About Wilberforce House
Located in Kingston upon Hull, Wilberforce House is the birthplace of William Wilberforce, the British politician, social reformer and remarkable abolitionist.
Wilberforce House history
After a two-year redevelopment, Wilberforce House re-opened on 25 March 2007, just in time for the 200th anniversary of the abolition of the slave trade in Britain. As the MP for Kingston upon Hull and subsequently Yorkshire in the late-18th and early-19th century, Wilberforce became hugely influential in the process of ensuring an abolition bill was brought to and passed in parliament.
Since his youthful days as a politician and student, Wilberforce had always been interested in social reform. Yet it was not until Thomas Clarkson (a prominent abolitionist at the time) brought physical and written evidence demonstrating the brutality of slave trade to his attention, that Wilberforce became committed to the anti-slavery cause.
The trafficking of Africans across the Atlantic and the institution of slavery itself were both morally reprehensible and so he fought tirelessly throughout the last decade of the 18th century to bring forward motions for abolition bills in Parliament. He was the voice of the cause where it truly mattered – in government.
Despite multiple setbacks, Wilberforce’s bill to terminate Britain’s slave trade eventually passed in the House of Commons and was given royal assent on the 25 March 1807.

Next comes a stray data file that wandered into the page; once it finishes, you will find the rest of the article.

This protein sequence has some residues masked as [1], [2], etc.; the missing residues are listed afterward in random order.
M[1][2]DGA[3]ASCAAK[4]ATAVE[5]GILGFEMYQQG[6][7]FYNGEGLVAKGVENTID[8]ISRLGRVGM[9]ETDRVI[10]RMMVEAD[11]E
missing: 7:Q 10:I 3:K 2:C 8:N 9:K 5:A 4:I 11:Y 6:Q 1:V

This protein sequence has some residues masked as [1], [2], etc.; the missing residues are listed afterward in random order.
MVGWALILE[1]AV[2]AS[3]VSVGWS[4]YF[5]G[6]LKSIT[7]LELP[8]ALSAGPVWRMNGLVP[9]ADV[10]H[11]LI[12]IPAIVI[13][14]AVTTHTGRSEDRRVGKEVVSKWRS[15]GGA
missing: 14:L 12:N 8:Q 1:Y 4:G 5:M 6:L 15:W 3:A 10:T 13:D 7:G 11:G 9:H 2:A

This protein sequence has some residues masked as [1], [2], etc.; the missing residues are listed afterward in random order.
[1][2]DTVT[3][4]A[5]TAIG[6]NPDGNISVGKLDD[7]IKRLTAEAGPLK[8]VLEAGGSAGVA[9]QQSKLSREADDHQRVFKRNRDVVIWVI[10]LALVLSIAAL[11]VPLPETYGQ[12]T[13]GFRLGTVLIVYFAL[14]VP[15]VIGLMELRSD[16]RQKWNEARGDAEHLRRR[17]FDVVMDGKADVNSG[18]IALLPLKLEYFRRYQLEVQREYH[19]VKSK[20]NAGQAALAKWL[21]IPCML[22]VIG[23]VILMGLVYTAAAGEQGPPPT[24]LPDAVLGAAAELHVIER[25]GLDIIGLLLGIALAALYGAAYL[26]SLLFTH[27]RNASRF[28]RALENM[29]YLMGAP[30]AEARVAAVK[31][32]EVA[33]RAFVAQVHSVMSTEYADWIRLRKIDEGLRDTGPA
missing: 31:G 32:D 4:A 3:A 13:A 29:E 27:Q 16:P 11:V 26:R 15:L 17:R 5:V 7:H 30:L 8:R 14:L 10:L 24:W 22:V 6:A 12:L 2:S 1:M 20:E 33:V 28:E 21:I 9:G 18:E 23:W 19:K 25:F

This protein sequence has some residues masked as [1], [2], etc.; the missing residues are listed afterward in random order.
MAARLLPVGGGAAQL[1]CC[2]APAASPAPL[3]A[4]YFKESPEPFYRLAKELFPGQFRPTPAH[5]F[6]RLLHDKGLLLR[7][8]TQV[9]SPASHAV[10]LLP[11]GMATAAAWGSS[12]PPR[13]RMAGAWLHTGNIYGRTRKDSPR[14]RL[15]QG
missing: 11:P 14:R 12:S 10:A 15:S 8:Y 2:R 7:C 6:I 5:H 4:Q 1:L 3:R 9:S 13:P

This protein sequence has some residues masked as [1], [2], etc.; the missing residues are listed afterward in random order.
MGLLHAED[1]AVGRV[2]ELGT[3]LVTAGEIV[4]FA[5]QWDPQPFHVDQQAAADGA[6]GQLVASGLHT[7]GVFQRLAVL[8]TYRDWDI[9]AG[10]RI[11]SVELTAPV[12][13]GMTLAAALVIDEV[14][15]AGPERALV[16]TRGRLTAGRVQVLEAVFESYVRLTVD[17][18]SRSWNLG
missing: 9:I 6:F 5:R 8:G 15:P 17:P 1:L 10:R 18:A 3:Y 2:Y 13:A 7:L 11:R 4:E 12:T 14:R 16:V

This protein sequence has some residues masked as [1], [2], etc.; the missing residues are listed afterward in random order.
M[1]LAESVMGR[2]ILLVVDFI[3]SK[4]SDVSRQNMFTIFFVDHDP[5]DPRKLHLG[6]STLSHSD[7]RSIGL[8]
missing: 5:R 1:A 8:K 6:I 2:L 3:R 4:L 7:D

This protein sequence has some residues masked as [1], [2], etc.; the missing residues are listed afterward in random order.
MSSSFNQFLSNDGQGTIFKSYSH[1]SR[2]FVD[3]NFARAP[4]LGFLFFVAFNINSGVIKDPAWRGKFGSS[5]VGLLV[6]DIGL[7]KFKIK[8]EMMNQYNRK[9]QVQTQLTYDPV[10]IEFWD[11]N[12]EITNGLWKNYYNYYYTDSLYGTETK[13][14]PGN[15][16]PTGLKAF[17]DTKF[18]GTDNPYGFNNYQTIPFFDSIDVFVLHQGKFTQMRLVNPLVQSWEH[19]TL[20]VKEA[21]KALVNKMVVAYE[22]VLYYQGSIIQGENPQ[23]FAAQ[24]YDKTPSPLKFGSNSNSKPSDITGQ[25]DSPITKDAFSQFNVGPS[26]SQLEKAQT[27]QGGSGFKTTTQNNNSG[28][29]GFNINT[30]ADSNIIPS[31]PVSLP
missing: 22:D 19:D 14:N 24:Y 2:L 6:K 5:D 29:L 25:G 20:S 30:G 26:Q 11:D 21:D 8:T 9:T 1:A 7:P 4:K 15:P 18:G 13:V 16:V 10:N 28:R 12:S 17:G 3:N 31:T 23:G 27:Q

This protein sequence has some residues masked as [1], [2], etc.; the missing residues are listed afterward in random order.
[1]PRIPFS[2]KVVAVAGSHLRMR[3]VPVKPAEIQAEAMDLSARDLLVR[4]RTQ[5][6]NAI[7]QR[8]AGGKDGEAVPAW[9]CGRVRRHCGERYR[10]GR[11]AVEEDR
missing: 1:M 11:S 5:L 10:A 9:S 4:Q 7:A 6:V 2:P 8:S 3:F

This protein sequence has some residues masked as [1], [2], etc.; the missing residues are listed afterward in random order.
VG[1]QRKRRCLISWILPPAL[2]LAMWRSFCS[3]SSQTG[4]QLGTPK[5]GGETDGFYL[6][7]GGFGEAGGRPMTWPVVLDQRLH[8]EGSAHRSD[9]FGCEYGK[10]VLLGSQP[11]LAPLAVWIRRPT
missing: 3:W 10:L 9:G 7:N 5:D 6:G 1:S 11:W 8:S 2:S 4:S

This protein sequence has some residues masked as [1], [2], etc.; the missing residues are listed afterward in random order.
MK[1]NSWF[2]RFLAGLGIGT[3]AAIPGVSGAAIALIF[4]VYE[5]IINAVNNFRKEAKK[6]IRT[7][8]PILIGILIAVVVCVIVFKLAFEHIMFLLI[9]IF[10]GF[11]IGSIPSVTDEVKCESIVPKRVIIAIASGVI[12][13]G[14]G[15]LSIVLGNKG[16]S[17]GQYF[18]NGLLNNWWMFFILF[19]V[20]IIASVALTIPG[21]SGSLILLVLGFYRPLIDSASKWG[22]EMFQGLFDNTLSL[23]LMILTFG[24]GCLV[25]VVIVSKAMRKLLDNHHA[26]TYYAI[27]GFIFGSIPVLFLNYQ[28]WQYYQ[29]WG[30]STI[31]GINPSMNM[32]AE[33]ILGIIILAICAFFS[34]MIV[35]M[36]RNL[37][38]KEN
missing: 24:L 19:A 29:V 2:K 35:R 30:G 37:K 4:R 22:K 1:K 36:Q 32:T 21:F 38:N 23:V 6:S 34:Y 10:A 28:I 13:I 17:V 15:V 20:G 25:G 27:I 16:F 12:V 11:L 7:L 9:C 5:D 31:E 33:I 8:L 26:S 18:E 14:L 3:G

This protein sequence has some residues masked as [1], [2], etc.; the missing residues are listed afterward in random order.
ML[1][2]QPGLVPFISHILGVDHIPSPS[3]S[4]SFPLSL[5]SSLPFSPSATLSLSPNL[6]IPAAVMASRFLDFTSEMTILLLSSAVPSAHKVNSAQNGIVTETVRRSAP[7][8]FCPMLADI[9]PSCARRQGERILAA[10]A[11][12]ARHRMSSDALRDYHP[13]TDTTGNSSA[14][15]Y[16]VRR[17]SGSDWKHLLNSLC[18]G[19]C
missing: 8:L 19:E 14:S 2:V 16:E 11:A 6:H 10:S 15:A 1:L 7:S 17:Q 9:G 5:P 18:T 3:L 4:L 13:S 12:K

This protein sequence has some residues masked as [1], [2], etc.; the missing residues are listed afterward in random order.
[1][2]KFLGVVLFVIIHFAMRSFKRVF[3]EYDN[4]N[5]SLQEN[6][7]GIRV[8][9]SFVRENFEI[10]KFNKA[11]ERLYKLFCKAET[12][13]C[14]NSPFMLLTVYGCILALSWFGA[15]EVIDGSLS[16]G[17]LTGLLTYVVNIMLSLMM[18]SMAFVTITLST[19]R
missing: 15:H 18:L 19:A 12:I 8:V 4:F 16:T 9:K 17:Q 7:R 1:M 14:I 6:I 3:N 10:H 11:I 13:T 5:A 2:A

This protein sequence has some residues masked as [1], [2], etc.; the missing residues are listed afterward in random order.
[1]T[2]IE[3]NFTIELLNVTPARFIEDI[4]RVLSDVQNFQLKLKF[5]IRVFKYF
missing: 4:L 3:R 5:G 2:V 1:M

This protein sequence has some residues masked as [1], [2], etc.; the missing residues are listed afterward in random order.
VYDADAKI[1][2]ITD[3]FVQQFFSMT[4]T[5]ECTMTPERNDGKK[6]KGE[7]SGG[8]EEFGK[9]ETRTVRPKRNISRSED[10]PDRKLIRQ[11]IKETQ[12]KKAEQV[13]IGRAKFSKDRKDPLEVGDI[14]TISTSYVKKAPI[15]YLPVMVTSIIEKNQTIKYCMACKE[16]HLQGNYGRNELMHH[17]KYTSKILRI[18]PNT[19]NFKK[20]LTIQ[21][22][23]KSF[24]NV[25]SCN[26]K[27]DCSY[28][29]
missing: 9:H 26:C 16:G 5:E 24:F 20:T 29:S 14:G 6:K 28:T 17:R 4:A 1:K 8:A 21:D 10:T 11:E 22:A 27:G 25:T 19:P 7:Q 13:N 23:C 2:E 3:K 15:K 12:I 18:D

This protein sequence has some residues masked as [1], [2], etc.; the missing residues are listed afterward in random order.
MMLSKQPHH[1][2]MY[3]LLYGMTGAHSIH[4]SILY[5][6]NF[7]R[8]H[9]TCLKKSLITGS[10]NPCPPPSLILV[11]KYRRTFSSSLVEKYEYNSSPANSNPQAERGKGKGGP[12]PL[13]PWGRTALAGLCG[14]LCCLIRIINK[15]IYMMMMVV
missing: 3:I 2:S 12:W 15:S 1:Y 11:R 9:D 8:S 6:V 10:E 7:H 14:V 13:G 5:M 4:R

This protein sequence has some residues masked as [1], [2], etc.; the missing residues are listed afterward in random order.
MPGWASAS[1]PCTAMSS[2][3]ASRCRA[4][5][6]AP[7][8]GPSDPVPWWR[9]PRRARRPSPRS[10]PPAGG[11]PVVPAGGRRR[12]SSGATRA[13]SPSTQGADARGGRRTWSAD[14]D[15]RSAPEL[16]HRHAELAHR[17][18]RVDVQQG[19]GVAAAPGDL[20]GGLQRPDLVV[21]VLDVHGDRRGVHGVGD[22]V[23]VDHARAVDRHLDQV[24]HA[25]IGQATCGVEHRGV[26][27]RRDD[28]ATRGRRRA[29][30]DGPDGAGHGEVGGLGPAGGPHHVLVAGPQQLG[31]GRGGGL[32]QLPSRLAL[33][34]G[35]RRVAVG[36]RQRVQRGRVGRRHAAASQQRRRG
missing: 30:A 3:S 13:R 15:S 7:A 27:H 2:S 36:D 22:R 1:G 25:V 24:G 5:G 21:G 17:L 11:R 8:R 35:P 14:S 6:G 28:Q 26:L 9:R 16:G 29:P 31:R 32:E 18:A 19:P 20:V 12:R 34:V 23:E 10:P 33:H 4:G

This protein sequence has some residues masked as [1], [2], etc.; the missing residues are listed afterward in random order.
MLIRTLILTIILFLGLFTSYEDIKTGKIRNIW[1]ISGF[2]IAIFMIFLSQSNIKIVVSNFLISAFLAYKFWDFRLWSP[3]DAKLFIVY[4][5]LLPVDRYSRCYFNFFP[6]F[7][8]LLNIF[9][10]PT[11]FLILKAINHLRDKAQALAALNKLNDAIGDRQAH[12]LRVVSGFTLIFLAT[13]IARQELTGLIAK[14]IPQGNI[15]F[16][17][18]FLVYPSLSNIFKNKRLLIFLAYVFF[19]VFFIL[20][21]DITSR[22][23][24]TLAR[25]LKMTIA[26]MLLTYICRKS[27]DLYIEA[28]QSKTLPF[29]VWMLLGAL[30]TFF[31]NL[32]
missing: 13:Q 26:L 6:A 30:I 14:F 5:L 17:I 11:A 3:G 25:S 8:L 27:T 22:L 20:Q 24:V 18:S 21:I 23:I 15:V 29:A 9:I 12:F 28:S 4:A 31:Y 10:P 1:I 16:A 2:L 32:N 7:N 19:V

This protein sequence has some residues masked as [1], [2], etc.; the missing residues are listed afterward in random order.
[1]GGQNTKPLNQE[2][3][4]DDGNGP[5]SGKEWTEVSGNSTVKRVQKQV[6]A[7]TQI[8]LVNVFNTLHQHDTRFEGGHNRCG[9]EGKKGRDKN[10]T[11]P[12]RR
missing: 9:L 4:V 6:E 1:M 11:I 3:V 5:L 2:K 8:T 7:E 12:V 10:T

Once the slave trade had been abolished, Wilberforce set his sights on abolishing the institution of slavery itself in British dominions. He became a founding member of the Anti-Slavery Society in 1823 and wrote his famous Appeal in the same year, a treatise in which Wilberforce urged that total emancipation was morally and ethically required, and that slavery was a national crime that must be ended by parliamentary legislation.
Although emancipation was resisted in government for ten years, Wilberforce’s efforts were not in vain. A month after his death in London on the 29 July 1833, the Slavery Abolition Act of 1833 was passed.
Wilberforce House today
Today Wilberforce House museum tells the story of the trans-Atlantic slave trade and the crucial role Wilberforce played in its eventual abolition.
The front garden to the museum contains a statue of Wilberforce which underwent a £10,000 restoration in 2011. The statue is now recorded in the National Heritage List for England, maintained by Historic England.
Adjoining the site is Oriel Chambers, the home of the University of Hull’s “Wilberforce Institute” for the Study of Slavery and Emancipation which conducts research into historic and contemporary forms of slavery.
The museum also contains galleries that offer a fascinating glimpse into West African culture. Extra exhibits include the East Yorkshire regimental collection.
Getting to Wilberforce House
Wilberforce House is in the Museums Quarter on High Street in Hull’s Old Town. It is near the Streetlife and Hull and East Riding Museums, next to the River Hull.
If you are driving to this location, pay and display parking is available in Lowgate Car Park – just opposite Wilberforce House, less than 100 metre down the road. There is also on street blue badge parking on Gandhi Way (formerly George Yard) approximately 50 metres away from the entrance to the museum and Alfred Gelder Street (opposite the White Hart pub).
Hull bus and train station (Paragon Interchange) is a 15 – 20 minute walk away. The nearest bus stop is Myton Bridge on Alfred Gelder Street.
Discover crucial histories of slavery at these sites around the UK, from the International Slavery Museum at Royal Albert Dock in Liverpool to the Buxton Memorial Fountain outside the Palace of Westminster.